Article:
On Monday, federal health officials said that much of the recent bump upward in cases was due to health workers catching up on a backlog of lab tests, and not a sudden rise in new infections.
Still, "we are continuing to see virus transmission and expect to continue to see virus transmission both around the United States and around the globe," Besser said. "We would expect to see cases in all states over time, and we will see more hospitalizations and it is likely we will see additional deaths."
However, a closer look at the flu in Mexico -- believed to be the source of the outbreak -- has revealed that it is really not very different from the flu seen in the United States, Besser said. "We are seeing more cases in Mexico of the milder disease," he said.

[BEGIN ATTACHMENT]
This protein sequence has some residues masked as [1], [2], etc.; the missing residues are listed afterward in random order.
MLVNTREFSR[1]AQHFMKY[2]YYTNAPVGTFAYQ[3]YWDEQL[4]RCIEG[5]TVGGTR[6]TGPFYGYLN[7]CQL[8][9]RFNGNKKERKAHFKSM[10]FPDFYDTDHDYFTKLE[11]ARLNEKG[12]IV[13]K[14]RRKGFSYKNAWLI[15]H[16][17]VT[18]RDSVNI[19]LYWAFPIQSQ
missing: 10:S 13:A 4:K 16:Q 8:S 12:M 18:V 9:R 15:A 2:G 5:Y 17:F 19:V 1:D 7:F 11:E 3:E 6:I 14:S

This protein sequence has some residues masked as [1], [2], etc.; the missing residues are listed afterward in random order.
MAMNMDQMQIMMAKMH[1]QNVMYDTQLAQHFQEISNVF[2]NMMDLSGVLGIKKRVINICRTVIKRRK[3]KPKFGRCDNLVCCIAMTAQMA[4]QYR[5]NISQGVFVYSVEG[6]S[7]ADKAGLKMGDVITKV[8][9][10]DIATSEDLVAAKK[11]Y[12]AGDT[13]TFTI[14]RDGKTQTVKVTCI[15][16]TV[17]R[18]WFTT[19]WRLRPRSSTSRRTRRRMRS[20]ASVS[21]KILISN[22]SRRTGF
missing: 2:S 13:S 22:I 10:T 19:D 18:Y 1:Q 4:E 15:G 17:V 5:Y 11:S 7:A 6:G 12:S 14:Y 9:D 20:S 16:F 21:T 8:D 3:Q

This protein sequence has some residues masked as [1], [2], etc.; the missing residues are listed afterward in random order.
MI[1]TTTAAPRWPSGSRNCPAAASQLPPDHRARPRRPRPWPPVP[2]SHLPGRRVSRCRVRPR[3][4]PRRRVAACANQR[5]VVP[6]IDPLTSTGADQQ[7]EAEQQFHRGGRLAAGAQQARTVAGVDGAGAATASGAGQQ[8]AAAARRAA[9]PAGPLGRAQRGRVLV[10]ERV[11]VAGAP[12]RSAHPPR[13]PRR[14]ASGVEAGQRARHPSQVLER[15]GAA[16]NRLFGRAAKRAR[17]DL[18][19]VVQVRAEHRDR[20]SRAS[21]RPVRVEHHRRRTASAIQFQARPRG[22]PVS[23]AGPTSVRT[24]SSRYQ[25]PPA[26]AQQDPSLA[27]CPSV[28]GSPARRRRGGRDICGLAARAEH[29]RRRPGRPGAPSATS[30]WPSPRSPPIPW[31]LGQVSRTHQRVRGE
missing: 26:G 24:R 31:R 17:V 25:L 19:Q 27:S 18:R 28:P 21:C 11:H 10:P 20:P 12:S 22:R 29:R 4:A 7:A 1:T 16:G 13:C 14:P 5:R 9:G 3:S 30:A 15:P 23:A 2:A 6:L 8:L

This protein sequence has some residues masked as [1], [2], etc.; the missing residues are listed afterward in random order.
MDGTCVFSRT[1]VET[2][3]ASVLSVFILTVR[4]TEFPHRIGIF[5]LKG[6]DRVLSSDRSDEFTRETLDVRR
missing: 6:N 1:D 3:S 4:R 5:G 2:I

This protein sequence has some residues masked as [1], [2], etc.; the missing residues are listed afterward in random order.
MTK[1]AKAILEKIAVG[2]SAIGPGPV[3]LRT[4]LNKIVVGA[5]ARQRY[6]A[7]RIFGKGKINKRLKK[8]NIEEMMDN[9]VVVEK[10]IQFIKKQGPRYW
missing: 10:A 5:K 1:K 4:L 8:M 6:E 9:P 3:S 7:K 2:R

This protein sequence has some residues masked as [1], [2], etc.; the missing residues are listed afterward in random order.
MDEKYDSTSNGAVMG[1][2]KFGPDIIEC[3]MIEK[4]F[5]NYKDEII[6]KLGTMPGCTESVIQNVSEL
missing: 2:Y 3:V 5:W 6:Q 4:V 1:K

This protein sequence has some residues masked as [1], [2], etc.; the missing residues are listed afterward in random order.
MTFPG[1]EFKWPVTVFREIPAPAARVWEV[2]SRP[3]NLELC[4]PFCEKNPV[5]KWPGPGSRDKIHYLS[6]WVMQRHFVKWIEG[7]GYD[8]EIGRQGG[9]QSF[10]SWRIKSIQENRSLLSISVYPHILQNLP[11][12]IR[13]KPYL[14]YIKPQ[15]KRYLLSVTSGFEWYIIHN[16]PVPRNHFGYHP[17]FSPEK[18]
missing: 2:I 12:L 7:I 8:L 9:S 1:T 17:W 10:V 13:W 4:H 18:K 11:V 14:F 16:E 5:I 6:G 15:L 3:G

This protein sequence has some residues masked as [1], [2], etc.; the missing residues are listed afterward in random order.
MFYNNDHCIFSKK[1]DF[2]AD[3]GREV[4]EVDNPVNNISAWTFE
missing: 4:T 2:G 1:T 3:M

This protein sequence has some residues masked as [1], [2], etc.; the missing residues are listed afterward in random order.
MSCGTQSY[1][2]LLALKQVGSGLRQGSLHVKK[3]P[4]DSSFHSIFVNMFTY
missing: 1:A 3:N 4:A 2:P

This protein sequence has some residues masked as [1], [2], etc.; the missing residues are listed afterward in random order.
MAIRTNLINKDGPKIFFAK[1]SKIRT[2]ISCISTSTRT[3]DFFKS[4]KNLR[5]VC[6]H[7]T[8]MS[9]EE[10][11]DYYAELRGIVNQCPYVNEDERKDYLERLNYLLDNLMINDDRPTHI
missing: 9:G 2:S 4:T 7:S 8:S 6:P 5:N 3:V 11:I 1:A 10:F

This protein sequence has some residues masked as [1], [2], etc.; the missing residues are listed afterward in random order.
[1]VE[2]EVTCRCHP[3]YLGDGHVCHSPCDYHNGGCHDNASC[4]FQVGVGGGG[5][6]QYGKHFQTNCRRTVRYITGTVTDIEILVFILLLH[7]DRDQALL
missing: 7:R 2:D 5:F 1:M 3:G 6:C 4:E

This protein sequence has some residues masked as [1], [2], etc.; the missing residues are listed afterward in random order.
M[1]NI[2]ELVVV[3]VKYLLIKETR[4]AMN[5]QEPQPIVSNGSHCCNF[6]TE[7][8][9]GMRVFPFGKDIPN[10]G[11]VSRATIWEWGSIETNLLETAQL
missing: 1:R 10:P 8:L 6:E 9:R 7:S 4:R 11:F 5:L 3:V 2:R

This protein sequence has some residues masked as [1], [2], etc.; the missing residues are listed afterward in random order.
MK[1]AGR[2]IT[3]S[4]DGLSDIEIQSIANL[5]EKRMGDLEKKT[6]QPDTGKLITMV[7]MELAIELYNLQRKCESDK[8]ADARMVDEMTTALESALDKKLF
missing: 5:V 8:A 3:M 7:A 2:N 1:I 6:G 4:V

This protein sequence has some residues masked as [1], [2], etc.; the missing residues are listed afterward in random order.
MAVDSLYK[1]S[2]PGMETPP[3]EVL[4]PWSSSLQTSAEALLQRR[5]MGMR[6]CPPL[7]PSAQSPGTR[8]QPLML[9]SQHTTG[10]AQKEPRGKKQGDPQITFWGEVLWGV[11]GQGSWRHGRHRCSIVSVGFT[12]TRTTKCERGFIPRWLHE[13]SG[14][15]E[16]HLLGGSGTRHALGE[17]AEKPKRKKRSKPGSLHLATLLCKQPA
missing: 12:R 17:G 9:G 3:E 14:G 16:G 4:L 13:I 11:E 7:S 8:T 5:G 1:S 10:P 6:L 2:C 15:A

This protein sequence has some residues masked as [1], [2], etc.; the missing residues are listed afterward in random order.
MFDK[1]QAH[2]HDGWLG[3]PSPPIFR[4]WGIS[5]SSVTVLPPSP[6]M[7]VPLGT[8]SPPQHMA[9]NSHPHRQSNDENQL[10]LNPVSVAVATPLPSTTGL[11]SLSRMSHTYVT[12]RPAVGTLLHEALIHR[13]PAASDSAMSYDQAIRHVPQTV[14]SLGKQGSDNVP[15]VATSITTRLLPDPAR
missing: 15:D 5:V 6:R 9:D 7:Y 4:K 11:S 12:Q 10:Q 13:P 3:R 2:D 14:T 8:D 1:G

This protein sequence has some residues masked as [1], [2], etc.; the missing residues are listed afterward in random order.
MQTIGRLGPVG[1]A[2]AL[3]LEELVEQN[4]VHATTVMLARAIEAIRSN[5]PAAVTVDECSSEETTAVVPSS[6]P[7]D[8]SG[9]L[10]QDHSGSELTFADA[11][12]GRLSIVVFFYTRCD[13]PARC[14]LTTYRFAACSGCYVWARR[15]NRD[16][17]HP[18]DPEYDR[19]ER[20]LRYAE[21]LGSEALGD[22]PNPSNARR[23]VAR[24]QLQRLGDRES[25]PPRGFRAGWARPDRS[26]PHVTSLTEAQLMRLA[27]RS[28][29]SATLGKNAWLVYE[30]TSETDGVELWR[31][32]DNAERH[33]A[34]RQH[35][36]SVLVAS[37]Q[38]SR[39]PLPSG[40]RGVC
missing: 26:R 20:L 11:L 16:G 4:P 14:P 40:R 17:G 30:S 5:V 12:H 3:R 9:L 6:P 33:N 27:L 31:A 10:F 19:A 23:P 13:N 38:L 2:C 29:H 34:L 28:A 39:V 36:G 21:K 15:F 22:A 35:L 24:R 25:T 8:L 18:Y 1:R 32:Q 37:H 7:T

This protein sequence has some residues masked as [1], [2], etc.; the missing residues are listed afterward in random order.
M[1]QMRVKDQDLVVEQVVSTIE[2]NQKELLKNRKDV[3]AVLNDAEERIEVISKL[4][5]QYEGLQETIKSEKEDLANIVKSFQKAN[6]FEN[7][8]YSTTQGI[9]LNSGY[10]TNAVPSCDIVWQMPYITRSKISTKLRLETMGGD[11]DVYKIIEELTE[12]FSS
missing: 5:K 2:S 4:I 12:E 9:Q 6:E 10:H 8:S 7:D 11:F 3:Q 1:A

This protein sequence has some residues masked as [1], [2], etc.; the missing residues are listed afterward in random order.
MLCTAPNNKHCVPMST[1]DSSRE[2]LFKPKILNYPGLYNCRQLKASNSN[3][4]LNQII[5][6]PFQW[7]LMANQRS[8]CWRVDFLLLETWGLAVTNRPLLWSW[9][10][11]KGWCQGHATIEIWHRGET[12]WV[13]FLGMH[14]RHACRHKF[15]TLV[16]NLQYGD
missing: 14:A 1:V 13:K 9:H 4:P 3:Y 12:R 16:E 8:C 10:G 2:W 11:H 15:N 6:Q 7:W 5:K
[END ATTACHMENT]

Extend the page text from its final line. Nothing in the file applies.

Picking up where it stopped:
At another press conference on Monday, Besser told reporters that "we are not out of the woods," but he added that "we are seeing a lot of encouraging signs."
Among the encouraging signs: "So far the severity of illness we are seeing in this country is very similar to what we see with seasonal flu," Besser said. "And that's encouraging information."
In addition, some of the initial lab tests are heartening, Besser said. "The lack of some of the factors that have been associated with more severe disease in previous pandemics, we are not seeing those," he said.
Testing for the virus is also becoming faster, Besser said. "We have distributed test kits to every state and this will allow for more rapid diagnosis at the state level," he said.
And, he added: "The situation in Mexico is encouraging. It appears that things are leveling off in Mexico."
In fact, the Mexican government on Tuesday announced moves to revive an economy that had been leveled by the swine flu outbreak. According to the Associated Press, while annual Cinco de Mayo festivities were more or less canceled this year,
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